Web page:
You can star favorite playlists or click through to similar playlists. Rating particular songs with a thumbs up or thumbs down improves its Concierge feature, which recommends particular songs and styles based on time of day and your liked and disliked songs. Our personal favorite that just kept giving? “Your Personal Indie Rom-Com,” which ran through dozens of grungy, riff-laden, highly nostalgic hits.
Sound quality: 256 kbps — very good quality on desktop and mobile
How can you find new music? Pick your mood, activity, genre or era, and Songza suggests the rest.
Is it available offline? No
You’ll love: The curated playlists and soundtracks for times and moods as particular as “Kitchen Dance Party.”
But: There’s no search function to find particular tracks or artists, nor the ability to build your own playlists. You’ll have to trust that the humans behind this digital music service will post songs that will suit your day.
Can you listen to it on your phone? Yes: Android, iOS, BlackBerry 10, Windows 9
Price: Free with ads and max of six song skips per week; $0.99 per week ad-free, 12 song skips per week
There’s no shortage of internet radio with stations personalized around your personal music tastes, but Slacker is our favorite for its minimal, discovery-centric home page. Hit the search box with an artist, song, genre or activity; entering “writing” (while writing this article, self-referentially enough) turned up an eponymous song by Woody Allen as well as an eclectic selection of stations including an ambient electronic station called Mensa Mix and Going Steady, a collection of love songs.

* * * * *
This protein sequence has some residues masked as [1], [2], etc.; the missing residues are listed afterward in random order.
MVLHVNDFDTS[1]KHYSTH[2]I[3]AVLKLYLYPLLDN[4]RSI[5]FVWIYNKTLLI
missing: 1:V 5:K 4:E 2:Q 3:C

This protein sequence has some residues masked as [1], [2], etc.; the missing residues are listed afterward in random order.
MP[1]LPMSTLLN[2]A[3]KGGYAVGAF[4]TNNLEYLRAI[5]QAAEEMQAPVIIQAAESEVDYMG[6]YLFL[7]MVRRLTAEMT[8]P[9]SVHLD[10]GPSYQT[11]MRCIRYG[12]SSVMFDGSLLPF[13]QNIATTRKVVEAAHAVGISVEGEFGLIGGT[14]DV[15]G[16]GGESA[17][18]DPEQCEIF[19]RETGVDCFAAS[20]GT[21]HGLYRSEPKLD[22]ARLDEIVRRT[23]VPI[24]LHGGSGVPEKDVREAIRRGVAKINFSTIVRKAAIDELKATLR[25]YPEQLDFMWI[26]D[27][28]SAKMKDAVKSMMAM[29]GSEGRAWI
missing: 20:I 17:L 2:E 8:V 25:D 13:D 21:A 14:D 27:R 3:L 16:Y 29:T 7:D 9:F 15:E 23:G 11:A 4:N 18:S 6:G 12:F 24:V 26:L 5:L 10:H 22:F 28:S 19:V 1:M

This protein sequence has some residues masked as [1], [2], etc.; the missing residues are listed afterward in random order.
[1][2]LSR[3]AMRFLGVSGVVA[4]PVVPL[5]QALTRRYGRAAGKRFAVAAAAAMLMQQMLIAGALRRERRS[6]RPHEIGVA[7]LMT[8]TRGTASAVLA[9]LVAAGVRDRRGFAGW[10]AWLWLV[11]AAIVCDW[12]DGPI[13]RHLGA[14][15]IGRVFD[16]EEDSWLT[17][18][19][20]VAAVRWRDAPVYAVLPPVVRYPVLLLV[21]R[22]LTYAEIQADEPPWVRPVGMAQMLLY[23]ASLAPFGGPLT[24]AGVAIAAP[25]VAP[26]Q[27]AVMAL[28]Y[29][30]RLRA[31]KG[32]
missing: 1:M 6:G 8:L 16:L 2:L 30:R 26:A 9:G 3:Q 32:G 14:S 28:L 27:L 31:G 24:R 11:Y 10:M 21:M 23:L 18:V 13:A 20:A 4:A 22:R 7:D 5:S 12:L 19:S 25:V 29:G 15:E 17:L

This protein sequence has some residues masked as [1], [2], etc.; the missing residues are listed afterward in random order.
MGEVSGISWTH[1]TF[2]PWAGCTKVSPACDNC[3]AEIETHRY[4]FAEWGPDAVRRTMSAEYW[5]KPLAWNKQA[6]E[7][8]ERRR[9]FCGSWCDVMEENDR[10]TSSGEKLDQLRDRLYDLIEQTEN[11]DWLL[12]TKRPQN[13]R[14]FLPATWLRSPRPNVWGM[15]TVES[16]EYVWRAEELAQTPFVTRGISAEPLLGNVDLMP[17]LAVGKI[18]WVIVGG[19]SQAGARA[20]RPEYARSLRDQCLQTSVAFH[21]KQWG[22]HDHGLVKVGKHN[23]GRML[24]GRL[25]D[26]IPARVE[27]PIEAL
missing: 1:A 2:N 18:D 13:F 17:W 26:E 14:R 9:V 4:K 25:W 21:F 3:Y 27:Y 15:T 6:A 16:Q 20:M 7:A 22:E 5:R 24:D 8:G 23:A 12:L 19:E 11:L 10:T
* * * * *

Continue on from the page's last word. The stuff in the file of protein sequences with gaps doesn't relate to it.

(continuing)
Like Songza, Slacker’s channels are curated by real people with a goal, as the site says, of forging those unexpected connections between songs that are the foundation of great radio. We love Slacker’s non-music channels, including live radio, news, sports and weather.
Sound quality: 128kps — good quality on mobile and standard quality on desktop, which may put off audiophiles
How can you find new music? Create radio stations from familiar artists, or browse 200+ stations of pop, rock, electronic and more.
Is it available offline? Yes, paying subscribers can download songs, stations or playlists.
You’ll love: Being able to stream particular artists and songs on demand and listen to curated stations, news and sports.
But: Finding songs by activity, such as working or cooking, didn’t always turn up soundtracks as pleasing as those Songza provided.
Can you listen to it on your phone? Yes: Android, iOS, BlackBerry, Windows
Price: Free version with ads and max of six song skips per hour; $3.99 for ad-free and unlimited skips; $9.99 for offline playlists, on-demand streaming and the ability to create radio stations based on artists